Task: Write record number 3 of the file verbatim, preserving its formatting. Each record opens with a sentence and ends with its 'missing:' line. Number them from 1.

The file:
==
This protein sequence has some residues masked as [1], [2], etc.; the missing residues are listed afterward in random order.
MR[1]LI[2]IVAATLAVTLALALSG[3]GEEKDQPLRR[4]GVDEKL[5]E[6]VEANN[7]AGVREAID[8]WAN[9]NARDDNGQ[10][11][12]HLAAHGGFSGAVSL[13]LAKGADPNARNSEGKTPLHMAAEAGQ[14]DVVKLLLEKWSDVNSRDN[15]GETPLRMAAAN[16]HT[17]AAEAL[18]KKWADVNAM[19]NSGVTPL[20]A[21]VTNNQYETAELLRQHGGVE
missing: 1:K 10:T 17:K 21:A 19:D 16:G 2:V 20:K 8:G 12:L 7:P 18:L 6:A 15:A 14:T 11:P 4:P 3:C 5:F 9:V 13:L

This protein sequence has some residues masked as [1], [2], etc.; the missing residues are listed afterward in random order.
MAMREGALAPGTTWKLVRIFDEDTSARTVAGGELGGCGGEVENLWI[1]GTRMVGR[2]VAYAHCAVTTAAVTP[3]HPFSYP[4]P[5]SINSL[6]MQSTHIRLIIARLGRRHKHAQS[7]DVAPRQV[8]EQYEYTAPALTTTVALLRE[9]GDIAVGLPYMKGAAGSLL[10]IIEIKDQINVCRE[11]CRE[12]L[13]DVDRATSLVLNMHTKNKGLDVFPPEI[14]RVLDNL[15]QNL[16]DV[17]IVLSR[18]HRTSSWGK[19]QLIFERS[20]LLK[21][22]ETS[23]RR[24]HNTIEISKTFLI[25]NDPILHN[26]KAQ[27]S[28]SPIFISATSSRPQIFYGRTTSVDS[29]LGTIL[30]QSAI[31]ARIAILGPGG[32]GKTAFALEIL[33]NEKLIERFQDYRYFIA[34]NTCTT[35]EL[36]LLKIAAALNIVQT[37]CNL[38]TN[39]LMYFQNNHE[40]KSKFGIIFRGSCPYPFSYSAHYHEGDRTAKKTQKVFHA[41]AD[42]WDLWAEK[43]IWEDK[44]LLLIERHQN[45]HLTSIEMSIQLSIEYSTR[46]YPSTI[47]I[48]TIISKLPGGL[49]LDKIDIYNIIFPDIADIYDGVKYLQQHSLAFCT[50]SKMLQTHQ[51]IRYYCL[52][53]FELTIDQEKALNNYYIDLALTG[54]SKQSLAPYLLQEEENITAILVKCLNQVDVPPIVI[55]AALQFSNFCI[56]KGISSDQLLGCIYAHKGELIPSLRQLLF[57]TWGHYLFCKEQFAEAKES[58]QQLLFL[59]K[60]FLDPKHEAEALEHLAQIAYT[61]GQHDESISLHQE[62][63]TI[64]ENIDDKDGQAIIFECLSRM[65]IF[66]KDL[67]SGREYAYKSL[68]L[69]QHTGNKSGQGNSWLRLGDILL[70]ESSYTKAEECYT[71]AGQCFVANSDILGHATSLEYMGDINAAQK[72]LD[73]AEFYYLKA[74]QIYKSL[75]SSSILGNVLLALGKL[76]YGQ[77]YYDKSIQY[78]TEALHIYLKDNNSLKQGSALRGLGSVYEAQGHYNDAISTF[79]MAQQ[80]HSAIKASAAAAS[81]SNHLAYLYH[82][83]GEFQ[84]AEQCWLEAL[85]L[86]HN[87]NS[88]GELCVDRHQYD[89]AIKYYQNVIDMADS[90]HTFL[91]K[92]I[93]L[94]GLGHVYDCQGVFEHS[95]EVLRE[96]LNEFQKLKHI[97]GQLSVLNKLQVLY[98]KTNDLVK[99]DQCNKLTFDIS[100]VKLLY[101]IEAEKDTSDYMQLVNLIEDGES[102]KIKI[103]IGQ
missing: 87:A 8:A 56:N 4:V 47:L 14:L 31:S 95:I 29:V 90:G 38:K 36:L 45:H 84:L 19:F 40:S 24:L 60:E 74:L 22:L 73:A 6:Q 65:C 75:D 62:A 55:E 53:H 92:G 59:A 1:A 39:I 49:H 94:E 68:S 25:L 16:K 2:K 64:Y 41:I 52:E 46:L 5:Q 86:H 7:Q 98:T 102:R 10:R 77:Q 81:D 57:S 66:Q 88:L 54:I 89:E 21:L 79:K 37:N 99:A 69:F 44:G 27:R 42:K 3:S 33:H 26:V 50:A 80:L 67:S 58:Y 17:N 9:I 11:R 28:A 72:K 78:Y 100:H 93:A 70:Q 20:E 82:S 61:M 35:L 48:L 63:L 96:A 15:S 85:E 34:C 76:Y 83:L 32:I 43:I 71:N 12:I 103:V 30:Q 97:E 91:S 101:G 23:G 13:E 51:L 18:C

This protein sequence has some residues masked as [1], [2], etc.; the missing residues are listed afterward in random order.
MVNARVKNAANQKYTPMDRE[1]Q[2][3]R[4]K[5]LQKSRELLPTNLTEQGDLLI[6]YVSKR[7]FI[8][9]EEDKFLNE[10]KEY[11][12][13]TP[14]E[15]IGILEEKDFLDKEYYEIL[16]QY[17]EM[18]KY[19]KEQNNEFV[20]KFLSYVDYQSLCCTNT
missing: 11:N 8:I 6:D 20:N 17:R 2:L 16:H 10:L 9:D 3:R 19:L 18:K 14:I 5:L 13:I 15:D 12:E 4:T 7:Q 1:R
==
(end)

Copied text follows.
This protein sequence has some residues masked as [1], [2], etc.; the missing residues are listed afterward in random order.
MVNARVKNAANQKYTPMDRE[1]Q[2][3]R[4]K[5]LQKSRELLPTNLTEQGDLLI[6]YVSKR[7]FI[8][9]EEDKFLNE[10]KEY[11][12][13]TP[14]E[15]IGILEEKDFLDKEYYEIL[16]QY[17]EM[18]KY[19]KEQNNEFV[20]KFLSYVDYQSLCCTNT
missing: 11:N 8:I 6:D 20:N 17:R 2:L 16:H 10:L 9:D 3:R 19:L 18:K 14:I 5:L 13:I 15:D 12:E 4:T 7:Q 1:R